Because as much as it gets discouraged, it's not a failure to stick with what you know makes you happy even though change is inevitable. The Akos of the world may only have so many litterboxes for their animal girl polycule, but it's not a sin for you to join in while you can and enjoy a life without taking such huge risks. The power dynamic is a little strange, but so it goes for an extrovert's pet introverts.


But living life safely as is does have it's drawbacks. Are you really happy? Or do you just not know what a happy life is like? It's not a moral failing on your part if you can't just leave everything you've known, but that inability to leave leaves you at the mercy of your current environment. In showcase girl, Bko is lucky that Ako genuinely cares for all of the animal girls in her store. But if she didn't? If Ako was a neglectful or abusive person? Bko would still be unable to find herself a good new home. She would still be stuck at the store with Ako, her ordinary life would be worse but she still wouldn't know if it was all that much worse than if she left.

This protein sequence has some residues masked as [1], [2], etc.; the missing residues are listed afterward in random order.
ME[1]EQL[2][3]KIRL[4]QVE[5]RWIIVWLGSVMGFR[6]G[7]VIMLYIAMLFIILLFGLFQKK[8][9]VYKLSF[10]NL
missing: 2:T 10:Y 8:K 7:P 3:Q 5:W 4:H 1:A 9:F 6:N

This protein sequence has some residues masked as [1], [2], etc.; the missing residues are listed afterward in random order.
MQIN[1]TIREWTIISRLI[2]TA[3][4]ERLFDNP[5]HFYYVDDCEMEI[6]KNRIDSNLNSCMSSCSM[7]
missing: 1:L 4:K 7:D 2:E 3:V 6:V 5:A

That scenario is Sisters. In sisters, Bko is a shy, timid girl. Not even able to speak up when the teacher asks her to read a passage. But her sister, Ako, cares for her anyway. Ako walks her home, asks her about her day, encourages her to try harder at making friends. She's the kind of sister Bko wishes she could become.

And she also rapes her. And steals the little control Bko had over her voice. But it's not a big deal, really. Bko needs her sister, so why sweat the small stuff? It's not like anybody can tell her the position she's in, or replace the love her sister is giving her. Even when Ako completely steals her voice from her, she can't be too mad. It's not like she was using it anyway, was she?

If anything, she "loves" Ako even more when she's completely helpless because it's not like she has anyone to miss her company. She doesn't have her own wants or desires, she just exists to receive the love her sister has for her. So when her sister forces her to moan louder, to hear her own voice, that's what breaks her. Her status quo was silence, but being forced to hear her voice when she's just been trying to disappear from her own perception is complete misery. It hurts Bko so much it makes her flip the script on Ako, raping her back and stealing her voice.